Kukmin Daily Newsletter (Issue 47)

March 9, 2021

Greetings from Seoul!
Many migrant workers in Korea join churches, for many reasons, whether or not they come from Christian backgrounds. One migrants‘ church has tracked how its former members are sustaining their faith life, back in their home country of Thailand. Here we share those findings, together with a follow-up on a story in Issue 45.
We pray that this season of Lent will be deeply meaningful for you, as well as for us, reminding us of our commitment to live according to God‘s design.

“Being different should not mean giving up one‘s dream to be a pastor”

The Presbyterian Church of Korea (PCK Tonghap) Mission Council on Welfare for the Differently Abled recently issued a statement titled “Our position on churches‘ refusal to offer practicum to a differently abled seminarian, thus distancing him from theology.” The statement came in response to a Kukmin Daily news report last month on the situation of Yu Jin-u, a student at the Hanshin University Graduate School of Theology. The statement, pointing out that “Mr. Yu’s experience is not limited to one denomination, but has been an ordinary occurrence throughout the past 130 years of Korean church history, up to the present,” urged that attention be focused not merely on relieving the harm done to Yu and other differently abled ministers as individuals, but more importantly, on preparing measures for overall institutional reform of the Korean church.

Rev. Lee Gye-yun, who heads the Mission Council on Welfare for the Differently Abled, said in a telephone interview with Kukmin Daily on February 21, “The grave reality is that simply due to being differently abled, one is not allowed to minister in a local church but can only serve at a non-church agency or as the pastor of a differently abled congregation.” He explained, “The Korean church has put a few differently abled persons in top positions, such as Lee Jae-seo (visually handicapped), the president of Chongshin University, and Chae Eun-ha (who is physically handicapped), the president of Hanil University and Presbyterian Theological Seminary. Nevertheless, the process of awareness-raising about discriminatory treatment of differently abled persons in the field of ministry is proceeding at a snail‘s pace.”

Yu Jin-u said in a phone interview, “Following the Kukmin Daily news report, I received word from Hanshin University Graduate School of Theology that they would mediate a place of ministry and a scholarship for me, but I politely declined… From the start, I was not seeking relief for myself as an individual, but was raising my voice for broad, systemic reform of the Korean church as a whole.” He added, “The National Council of Churches in Korea (NCCK) is currently doing a study on the actual conditions of differently abled seminarians in each denomination… I only hope that in future, others will not have to go through a repeat of my experience.”

Thai Fellowship Church members met new faith in Korea; how are they doing back home?

Ban Nong Sai Church evangelist Santana Malasi (center), a Buddhist before coming to Korea in 2007, shares the Gospel message with local residents. She began her study of the Bible and theology while in Korea. After completing six semesters, she was able to continue her studies at a Bible school established by Koreans in Thailand, thereby finishing an eight-semester program for the ministry. (Photo provided by Thai Fellowship Church)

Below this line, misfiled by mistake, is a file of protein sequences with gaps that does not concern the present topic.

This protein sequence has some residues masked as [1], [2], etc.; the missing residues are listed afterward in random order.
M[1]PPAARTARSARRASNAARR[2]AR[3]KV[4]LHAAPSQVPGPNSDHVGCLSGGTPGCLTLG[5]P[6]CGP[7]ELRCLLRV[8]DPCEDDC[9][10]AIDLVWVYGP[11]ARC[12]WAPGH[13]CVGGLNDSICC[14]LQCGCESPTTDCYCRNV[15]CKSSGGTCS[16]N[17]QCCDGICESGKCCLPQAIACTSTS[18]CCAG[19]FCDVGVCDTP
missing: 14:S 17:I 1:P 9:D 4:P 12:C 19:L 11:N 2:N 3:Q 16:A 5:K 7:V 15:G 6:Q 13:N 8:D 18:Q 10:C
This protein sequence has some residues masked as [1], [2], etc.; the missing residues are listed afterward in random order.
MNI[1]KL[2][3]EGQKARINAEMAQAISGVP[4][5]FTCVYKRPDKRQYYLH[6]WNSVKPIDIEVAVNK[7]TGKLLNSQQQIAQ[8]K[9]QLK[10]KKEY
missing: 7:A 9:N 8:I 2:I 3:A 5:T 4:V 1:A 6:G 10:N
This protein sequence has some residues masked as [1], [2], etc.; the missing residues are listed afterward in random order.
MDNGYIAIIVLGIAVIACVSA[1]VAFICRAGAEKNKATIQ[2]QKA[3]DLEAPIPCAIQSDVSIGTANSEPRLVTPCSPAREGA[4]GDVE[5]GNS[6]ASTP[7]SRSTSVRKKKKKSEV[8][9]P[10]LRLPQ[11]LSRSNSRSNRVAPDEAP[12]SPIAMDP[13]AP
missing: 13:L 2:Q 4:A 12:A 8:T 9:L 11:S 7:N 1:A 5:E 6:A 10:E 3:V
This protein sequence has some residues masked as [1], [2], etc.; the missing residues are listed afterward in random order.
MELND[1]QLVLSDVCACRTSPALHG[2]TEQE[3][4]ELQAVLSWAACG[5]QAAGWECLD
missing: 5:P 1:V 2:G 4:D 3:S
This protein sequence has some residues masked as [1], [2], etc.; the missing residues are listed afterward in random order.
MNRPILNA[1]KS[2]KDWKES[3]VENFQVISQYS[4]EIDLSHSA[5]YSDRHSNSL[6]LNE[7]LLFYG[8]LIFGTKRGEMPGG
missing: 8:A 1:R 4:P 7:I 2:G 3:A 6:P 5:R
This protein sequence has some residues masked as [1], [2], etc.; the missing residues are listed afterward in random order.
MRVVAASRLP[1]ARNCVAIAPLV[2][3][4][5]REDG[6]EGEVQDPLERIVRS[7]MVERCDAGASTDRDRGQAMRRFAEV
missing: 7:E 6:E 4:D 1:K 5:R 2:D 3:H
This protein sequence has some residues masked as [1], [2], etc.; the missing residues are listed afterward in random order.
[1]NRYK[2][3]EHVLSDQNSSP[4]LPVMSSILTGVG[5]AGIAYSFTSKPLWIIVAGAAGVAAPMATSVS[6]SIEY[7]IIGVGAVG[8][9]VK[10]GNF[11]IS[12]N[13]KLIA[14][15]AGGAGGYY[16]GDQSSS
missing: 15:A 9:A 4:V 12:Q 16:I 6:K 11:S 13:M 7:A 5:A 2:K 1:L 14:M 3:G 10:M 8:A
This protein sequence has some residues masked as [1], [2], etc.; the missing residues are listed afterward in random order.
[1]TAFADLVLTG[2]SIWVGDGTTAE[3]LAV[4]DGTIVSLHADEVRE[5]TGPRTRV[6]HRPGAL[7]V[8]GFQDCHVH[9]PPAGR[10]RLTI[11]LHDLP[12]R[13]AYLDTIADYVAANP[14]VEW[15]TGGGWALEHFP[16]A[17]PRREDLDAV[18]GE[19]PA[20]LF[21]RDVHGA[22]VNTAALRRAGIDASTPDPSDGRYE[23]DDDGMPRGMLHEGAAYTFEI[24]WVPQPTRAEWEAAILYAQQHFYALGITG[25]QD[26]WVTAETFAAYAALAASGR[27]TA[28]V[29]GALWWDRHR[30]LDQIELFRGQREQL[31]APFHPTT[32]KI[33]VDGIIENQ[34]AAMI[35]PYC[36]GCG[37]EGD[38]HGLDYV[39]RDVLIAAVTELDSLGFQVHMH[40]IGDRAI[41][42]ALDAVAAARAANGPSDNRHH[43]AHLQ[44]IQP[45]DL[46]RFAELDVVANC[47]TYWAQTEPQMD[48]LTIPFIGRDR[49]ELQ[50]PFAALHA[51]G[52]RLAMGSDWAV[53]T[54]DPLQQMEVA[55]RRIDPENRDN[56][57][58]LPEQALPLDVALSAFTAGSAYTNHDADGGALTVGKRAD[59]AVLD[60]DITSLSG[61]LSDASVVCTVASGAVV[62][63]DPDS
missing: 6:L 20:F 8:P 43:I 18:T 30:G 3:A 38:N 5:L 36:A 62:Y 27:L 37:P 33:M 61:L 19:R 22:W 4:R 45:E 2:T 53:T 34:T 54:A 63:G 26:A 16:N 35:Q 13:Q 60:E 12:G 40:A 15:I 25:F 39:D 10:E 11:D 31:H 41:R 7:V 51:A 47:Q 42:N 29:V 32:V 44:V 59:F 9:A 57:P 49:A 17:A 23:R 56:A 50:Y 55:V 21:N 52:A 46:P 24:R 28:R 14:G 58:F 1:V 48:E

Thai Fellowship Church in Uijeongbu, Gyeonggi-do, was established in 2001 for people from Thailand employed in Korea. After meeting Christianity in this country, many members of the congregation have returned to Thailand, and recently the church did a survey to find out how they are sustaining their faith back home. Missionary Lee Yong-ung of Fellowship Church explained, “They came to the wilderness of Korea to earn money, and in the church they found security and received help, which enabled them to live a changed life… The problem is whether or not they can maintain their faith after leaving Korea.”

The study targeted 42 baptized church members who had returned to Thailand after experiencing faith life at Fellowship Church for at least six months during 2010~2020. Former members who could not be contacted were not included in the study. For 88% (37 persons), their Christian life began in Korea. 5 persons (12%) were practicing Christians before coming to Korea. 31 persons (73%) have sustained their faith after returning to Thailand. More specifically, 22 are continuing to engage in regular Sunday worship, and 9 said they are keeping the faith, though their present circumstances don‘t allow church attendance. On the other hand, 4 persons (10%) either refused to respond to the study, or seemed not to have sustained their faith life, and 7 (17%) clearly replied that they are not doing so.

Fellowship Church took notice of the 11 who have not continued with the faith. Missionary Lee suggested, “Mission organizations and churches should work together to design disciple training for foreign workers in Korea, so that upon their return home they may continue their faith life and provide leadership for others.”

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